MyListing Club

Image Optimization for MyListing Websites

Building better MyListing websites. One guide at a time.

Guide Contents

Overview

The Image Optimization for MyListing Websites guide will show you how to govern and optimize images by automatically serving them up at the exact dimensions for their use (Preview Cards, Single Listing Covers, etc.).

These are images that appear all throughout a MyListing website, whether they are within the theme or they appear outside of it (Elementor, Gutenberg, Classic Editor, etc.).

Some areas of the MyListing theme loads images with dimensions that are larger than actually needed, but you can address some of this using the theme’s newer performance settings, CSS, or by editing the actual theme files.

But, what if we could resize images to automatically fit into their containers, with very minimal effort?

Well, we can, and the steps to do that are just part of the value that’s found within this guide.

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MyListing Image Governance

We set a 600 KB max limit for image upload file sizes and educate users about this limitation using the applicable Submit Form field descriptions (Logo, Cover Image, Image Gallery, etc.).

While the 600 KB value may seem too restrictive, if you take a closer look, you’ll see that’s not the case.

Generally speaking, if we look at an image with dimensions of 1920 x 1080 px and in .jpeg format, it is around 315 KB.

The 1920 x 1080 px dimensions are significant to MyListing, as those are the recommended dimensions for Cover Images.

Our Approach

We limit the image upload size, as previously mentioned, using the Limit Image Upload Size Code Snippet.

The code snippet above not only sets the image upload limit in the back-end, but it also changes the associated text on Submit Forms, for image-related fields.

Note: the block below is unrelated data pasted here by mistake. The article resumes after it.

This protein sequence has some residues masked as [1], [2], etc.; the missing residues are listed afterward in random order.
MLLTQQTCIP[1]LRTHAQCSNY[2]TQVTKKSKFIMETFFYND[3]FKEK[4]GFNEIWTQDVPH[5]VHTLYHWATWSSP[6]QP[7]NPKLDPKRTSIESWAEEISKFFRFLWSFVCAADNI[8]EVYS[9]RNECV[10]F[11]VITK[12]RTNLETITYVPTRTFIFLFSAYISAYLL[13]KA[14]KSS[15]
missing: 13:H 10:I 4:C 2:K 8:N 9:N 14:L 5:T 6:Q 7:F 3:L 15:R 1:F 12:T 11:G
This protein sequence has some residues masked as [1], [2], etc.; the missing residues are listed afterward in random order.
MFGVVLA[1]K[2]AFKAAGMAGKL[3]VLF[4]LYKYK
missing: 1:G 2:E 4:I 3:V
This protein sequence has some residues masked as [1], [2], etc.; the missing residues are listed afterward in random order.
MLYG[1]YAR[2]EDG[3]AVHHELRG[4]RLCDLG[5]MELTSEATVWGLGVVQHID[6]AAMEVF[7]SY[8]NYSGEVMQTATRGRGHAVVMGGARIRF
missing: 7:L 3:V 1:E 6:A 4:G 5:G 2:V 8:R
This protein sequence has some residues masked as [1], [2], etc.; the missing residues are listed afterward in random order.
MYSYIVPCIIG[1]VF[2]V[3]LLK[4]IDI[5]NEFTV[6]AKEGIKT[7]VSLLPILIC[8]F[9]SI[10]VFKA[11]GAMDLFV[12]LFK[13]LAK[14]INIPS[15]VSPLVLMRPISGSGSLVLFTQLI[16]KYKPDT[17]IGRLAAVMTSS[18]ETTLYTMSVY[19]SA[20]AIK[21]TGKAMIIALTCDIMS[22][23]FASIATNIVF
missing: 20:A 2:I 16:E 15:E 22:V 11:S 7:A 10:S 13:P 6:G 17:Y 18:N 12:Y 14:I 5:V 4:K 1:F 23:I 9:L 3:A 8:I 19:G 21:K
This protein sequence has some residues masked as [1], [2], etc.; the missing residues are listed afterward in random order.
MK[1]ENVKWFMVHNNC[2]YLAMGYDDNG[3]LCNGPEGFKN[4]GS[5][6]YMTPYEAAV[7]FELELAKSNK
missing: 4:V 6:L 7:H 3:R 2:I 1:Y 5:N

You can roll with the styling you see above, but we like to take it a bit further, by completely removing the helper text (e.g. ‘Maximum file size: 600kb’) using our Remove Image Upload Label CSS Package.

We then use the description area for each image-based field (Logo, Cover Image, Gallery, Restaurant Menus, etc.) to educate the users as to the file size upload limit, file format, file dimensions, etc.

Our Client Made It Work

We understand that some MyListing website owners may look at our image governance and think there’s no way that could work for their website, whether it’s due to potential user friction or just because they don’t want to do it.

One of our clients thought there was no way this governance would work for them, as their user base was full of “really finicky people” that don’t want to be bothered with “limitations”, but we asked them to give it a try. 

Out of her 4,000+ users, maybe 2 or 3 said the 600KB limit was an issue.

When we talked with those users, they were trying to upload 10MB images from their mobile phone and after a simple email, these users understood why the limitation was there and they were able to get their images uploaded without issue.

Why You Should Too

While the lack of image governance can put a strain on your server, let’s put website performance optimization aside for the moment.

We want to talk about website hosting storage and a real-world example of how it can be an issue if it gets out of control.

We recently had a MyListing website owner come to us looking to migrate their website to better hosting, and while this is typically a slam-dunk, in this case, there was a big problem.

They went with cheaper hosting which offered tons of storage at a very cheap price, but behind the scenes, this storage is typically on poor-performing technology/hardware.

This website was essentially the Wild Wild West, with no image governance taking place, and users uploading anything and everything in terms of images, continuously adding to the cheap storage.

We were looking at over 30GB of images that needed to be migrated.

Looking at the better premium website hosting vendors like Kinsta, Pagely, Flywheel, etc.), the website owner would be looking at $250/month+ to host their website.

At this point, they dug themselves into a bit of a hole and the only realistic options were to stick with their current hosting provider, do a mass deletion (dangerous and time-consuming), or find a way to offload the images to a separate vendor.